Instruments

Brass azimuthal quadrant
The azimuthal quadrant was the first of Tycho Brahes instruments built at Hveen. It was built in between the years of 1576 and 1577, had a 65cm radius and an accuracy of 48.8 seconds of arc. Its intended use was for observation of a comet in 1577.
 Computational globe
"Tycho's great globe" had a radius of 1.6m and took over ten years to construct. The main reason for this was that Tycho wanted it to be perfectly spherical. After this was ensured, the whole construction was covered in brass plates, to form an even globe. It wasn't ready for use before late 1980. The primary use of the globe was to let Tycho record the positions of observed stars and planets. This was done by converting the azimuth/altitude coordinates of his observations, into celestial coordinates. By the end of 1595, Tycho had over 1000 stars inscribed stars on his globe.
 Armillary sphere
The armillary sphere was constructed in 1581 and measured 1.6m in radius. Tycho wasn't content with this version of the sphere, because the size and weight of the various large components caused the whole construct to bend slightly and thus compromised the accuracy. Tycho's everlasting strives for perfection, led to the design of the later equatorial armillaries.
 Triangular sextant
The triangular sextant was built in 1561 and had a 1.6m radius. As Tycho's instruments became larger and larger, they had to be mounted in a fixed position. But thanks to a special "globe mount", they still
kept a lot of the versatility of their smaller counterparts.
 Great equatorial armillary
The great equatorial armillary was built in 1585 and was one of Tychos most important instruments. It had a diameter of 3m and essentially, it was a simpler version of the armillary sphere.
 Revolving quadrant
The revolving quadrant was built in 1586, measured 1.6m in radius and was built out of wood. It used 8 different stars as "references" for Tycho and his students' calculations.
 Revolving steel quadrant
The revolving steel quadrant was built in 1588 and (surprisingly) it was constructed out of steel.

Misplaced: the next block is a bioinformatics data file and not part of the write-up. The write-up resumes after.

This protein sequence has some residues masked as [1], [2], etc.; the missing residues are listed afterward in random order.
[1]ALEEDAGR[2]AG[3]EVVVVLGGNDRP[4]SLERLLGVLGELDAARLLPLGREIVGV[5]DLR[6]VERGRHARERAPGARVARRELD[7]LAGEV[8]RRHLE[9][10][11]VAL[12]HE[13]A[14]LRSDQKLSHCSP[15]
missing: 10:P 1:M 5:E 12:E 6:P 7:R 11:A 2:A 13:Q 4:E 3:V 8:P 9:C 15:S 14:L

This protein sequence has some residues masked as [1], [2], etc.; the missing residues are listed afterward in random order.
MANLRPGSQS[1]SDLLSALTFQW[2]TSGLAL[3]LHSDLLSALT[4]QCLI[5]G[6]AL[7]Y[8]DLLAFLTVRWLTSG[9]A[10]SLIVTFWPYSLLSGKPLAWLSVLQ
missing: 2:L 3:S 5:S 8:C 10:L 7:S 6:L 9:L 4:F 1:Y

Tycho's outcome in favour of the later generations'
Even though Tycho Brahe conclusion of how the solar system was built, his work inspired people after his death that thanks to continuing his work finally could make the picture of our universe that we have today. We can use Kepler as an example.
Tycho Brahe became interested in Keplers work, so he invited Kepler to be his assistant in Prague and help him calculate the orbits for the planets that Tycho saw in his observations. In 1600 he moved to Prague. After Tychos death, Kepler continued his work and published several important books such as Astronomia pars Optica in 1604 in which he treated atmospheric refraction, but also treated lenses and gave the modern explanation of the workings of the eye. With the spyglass, invented in 1610 he observed the satellites of Jupiter.
Today Keplers work is used to calculate the orbits for artificial satellites and different bodies that are orbiting the sun.
Keplers established a few laws:
 The orbit of every planet is an ellipse with the sun at a focus
 A line joining a planet and the sun sweeps out equal areas during equal intervals of time.
 The square of the orbital period of a planet is directly proportional to the cube of the semimajor axis of its orbit
These are the laws that Newton was able to use to establish universal gravitation
Kepler only focused on the movement of the planets. Newton searched instead a description of the movement as a function of a couple of simple laws and connections. He created a model that described a complicated pattern of ellipses and their affection on each other, based on a few founding parameters and their meaning relation to each other.